10 Reasons the New York Knicks Have No Chance Against the Miami Heat
Okay, it's not often that a team can really be declared "finished" only two games into a best-of-seven series.
After all, this is professional sports. This is where the Red Sox came back against the Yankees down 3-0 and facing Mariano Rivera in Game 4. This is where the Flyers came back against the Bruins down 3-0 in the Stanley Cup Playoffs in 2010. This is where the Cardinals won Game 6 against the Rangers after being just one strike away from the end of the season.
It's not happening, Knicks fans. The Knicks didn't have a great chance entering this series against Miami. After getting embarrassed in Game 1 and then losing a tough Game 2, things are definitely not looking up.
Time to start thinking about the salary cap, free agency and the draft, because this season is on life support and last rights are being read.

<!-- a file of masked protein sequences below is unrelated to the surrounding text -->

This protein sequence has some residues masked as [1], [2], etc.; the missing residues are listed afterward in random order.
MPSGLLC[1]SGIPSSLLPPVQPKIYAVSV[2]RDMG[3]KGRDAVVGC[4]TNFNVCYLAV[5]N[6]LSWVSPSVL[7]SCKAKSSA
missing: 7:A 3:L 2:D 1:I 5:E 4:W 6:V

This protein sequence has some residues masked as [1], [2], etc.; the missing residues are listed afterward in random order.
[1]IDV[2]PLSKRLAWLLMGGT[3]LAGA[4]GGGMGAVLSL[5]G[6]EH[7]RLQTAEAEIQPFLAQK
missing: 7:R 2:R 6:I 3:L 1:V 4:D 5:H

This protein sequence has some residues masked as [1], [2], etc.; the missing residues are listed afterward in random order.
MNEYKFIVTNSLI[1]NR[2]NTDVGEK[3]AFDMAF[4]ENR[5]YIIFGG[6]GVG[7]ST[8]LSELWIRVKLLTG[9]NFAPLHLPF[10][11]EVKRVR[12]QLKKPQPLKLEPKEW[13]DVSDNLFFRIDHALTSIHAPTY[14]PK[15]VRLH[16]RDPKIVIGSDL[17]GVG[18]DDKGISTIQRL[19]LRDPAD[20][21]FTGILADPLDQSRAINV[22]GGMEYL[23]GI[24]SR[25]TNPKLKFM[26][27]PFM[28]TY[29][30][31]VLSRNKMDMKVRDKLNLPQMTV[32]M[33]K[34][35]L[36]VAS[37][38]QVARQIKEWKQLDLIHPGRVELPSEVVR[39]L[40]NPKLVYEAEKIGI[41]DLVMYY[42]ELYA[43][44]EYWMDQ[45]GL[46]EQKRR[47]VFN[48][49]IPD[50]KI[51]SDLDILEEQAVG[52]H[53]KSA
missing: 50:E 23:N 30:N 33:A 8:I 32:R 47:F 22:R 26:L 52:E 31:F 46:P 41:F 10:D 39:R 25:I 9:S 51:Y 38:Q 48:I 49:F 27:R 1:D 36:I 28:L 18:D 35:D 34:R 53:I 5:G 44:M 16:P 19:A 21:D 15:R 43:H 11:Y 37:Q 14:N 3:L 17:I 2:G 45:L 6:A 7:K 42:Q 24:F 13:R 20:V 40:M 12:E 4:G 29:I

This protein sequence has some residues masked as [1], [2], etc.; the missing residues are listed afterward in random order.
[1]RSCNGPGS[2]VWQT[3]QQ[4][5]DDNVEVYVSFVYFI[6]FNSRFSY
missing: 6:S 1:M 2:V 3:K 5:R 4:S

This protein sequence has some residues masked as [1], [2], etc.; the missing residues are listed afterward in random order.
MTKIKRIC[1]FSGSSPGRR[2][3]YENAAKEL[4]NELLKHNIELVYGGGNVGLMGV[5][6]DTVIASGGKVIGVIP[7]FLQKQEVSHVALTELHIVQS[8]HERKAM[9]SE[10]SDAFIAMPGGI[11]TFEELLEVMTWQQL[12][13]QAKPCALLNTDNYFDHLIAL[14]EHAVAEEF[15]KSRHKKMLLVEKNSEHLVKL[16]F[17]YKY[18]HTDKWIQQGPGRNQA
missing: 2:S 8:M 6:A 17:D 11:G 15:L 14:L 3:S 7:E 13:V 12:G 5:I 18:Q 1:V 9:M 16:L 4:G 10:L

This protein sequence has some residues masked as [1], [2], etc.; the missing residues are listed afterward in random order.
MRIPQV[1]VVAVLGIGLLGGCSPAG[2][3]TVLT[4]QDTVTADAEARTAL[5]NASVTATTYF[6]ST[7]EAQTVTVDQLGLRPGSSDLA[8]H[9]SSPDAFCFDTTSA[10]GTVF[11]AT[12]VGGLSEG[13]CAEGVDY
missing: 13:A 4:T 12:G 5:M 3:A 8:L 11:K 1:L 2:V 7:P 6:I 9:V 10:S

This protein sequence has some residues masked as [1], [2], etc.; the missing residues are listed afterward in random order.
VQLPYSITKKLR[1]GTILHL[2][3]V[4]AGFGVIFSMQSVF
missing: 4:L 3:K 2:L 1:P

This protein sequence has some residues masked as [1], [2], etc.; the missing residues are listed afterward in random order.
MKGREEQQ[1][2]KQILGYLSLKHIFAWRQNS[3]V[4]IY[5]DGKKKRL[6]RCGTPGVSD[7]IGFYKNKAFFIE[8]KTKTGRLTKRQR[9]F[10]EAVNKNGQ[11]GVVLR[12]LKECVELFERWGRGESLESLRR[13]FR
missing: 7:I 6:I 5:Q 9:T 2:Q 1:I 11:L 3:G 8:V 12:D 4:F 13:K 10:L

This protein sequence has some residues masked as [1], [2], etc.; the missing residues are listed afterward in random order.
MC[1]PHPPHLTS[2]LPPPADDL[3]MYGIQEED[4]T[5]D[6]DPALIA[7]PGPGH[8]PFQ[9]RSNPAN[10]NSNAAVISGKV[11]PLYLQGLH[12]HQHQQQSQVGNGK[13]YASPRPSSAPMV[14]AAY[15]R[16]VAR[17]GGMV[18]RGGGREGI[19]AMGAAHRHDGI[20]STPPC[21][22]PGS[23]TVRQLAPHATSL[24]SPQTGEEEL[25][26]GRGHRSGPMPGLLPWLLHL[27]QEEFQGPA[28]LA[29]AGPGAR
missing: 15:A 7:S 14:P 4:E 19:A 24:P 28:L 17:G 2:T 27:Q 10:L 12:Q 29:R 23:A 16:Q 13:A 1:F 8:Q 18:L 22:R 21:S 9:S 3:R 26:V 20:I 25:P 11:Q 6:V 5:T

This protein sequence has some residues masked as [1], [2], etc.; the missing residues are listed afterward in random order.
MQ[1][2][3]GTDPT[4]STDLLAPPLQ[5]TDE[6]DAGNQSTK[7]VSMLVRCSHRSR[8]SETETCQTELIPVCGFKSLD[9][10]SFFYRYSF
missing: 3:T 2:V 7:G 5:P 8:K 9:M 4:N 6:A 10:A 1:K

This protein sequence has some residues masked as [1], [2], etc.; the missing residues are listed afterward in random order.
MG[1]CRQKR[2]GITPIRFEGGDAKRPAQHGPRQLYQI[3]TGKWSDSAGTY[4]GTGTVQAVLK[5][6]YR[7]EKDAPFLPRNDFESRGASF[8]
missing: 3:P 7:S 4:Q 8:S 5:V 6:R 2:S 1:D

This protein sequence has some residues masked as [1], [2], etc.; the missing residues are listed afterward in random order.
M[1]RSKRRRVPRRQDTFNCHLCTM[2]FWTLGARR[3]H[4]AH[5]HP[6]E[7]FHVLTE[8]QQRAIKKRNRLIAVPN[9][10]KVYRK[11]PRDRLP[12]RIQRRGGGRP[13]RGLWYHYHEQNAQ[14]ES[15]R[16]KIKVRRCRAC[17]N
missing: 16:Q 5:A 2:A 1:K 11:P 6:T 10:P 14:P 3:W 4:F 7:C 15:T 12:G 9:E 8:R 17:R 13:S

The Big Three Are Too Much
It doesn't matter if you like Miami or not. They don't care, and why should they? They're certainly not playing basketball to impress the residents and basketball fans of New York City. Don't like them? No problem. Don't respect them? They don't care.
The three of them combined are pretty tough. LeBron will and probably should win league MVP. Dwyane Wade has postseason experience and has come up big—actually very big—before. He didn't do it last season. That doesn't mean it won't happen this season, though.
Bosh might not rebound that well for guy his size, but LeBron is an exceptional rebounder for a small forward. Wade and James are also top-tier defenders. I'm not a Miami Heat fan, but I'm not delusional enough to think that they're not lethal.
Amar'e Hasn't Learned How to Channel His Emotions
This has already been mentioned a million times, but let's face it. Amar'e Stoudemire has no excuse for his tantrum following the loss in Game 2.